Here's Thomas Frank's modest proposal to reform higher ed in the USA:
College should become free or very cheap. It should be heavily subsidized by the states, and robust competition from excellent state U’s should in turn bring down the price of college across the board. Pointless money-drains like a vast administration, a preening president, and a quasi-professional football team should all be plugged up. Accrediting agencies should come down like a hammer on universities that use too many adjuncts and part-time teachers. Student loan debt should be universally refinanced to carry little or no interest and should be dischargeable in bankruptcy, like any other form of debt.
Until then, we're just dreamin' if we think that things are OK. If this is a (fair & balanced) call to arms, so be it.
[x The Baffler]
Academy Fight Song
By Thomas Frank
Tag Cloud of the following piece of writing
This essay starts with utopia—the utopia known as the American university. It is the finest educational institution in the world, everyone tells us. Indeed, to judge by the praise that is heaped upon it, the American university may be our best institution, period. With its peaceful quadrangles and prosperity-bringing innovation, the university is more spiritually satisfying than the church, more nurturing than the family, more productive than any industry.
The university deals in dreams. Like other utopias—like Walt Disney World, like the ambrosial lands shown in perfume advertisements, like the competitive Valhalla of the Olympics—the university is a place of wish fulfillment and infinite possibility. It is the four-year luxury cruise that will transport us gently across the gulf of class. It is the wrought-iron gateway to the land of lifelong affluence.
It is not the university itself that tells us these things; everyone does. It is the president of the United States. It is our most respected political commentators and economists. It is our business heroes and our sports heroes. It is our favorite teacher and our guidance counselor and maybe even our own Tiger Mom. They’ve been to the university, after all. They know.
When we reach the end of high school, we approach the next life, the university life, in the manner of children writing letters to Santa. Oh, we promise to be so very good. We open our hearts to the beloved institution. We get good grades. We do our best on standardized tests. We earnestly list our first, second, third choices. We tell them what we want to be when we grow up. We confide our wishes. We stare at the stock photos of smiling students, we visit the campus, and we find, always, that it is so very beautiful.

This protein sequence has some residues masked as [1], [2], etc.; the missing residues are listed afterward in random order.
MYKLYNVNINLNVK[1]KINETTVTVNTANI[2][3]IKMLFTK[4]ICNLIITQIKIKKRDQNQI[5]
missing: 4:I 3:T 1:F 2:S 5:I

And when that fat acceptance letter comes—oh, it is the greatest moment of personal vindication most of us have experienced. Our hard work has paid off. We have been chosen.
Then several years pass, and one day we wake up to discover there is no Santa Claus. Somehow, we have been had. We are a hundred thousand dollars in debt, and there is no clear way to escape it. We have no prospects to speak of. And if those damned dreams of ours happened to have taken a particularly fantastic turn and urged us to get a PhD, then the learning really begins.
Go back to the beginning, back to the days when people first understood a character-building college diploma to be the ticket to middle-class success. We would forge a model republic of citizen-students, who would redeem the merit badges of academic achievement for spots in the upper reaches of corporate capitalism. The totems of the modern American striver were to be the University Credential and the Corner Office, and prosperity would reward the ablest.
And so the story remains today, despite everything that has happened in the realms of the corporation and the university. We might worry from time to time about the liberal professors who infest the academy, but school is still where you go to “write your destiny,” to use President Obama’s 2010 description of education generally. Go to college, or else your destiny will be written by someone else. The bachelor’s degree that universities issue is a “credential” that’s “a prerequisite for 21st century jobs,” says the White House website. Obama himself equates education with upward mobility—more schooling equals more success—as well as with national greatness. “The kinds of opportunities that are open to you will be determined by how far you go in school,” he declared a few years ago.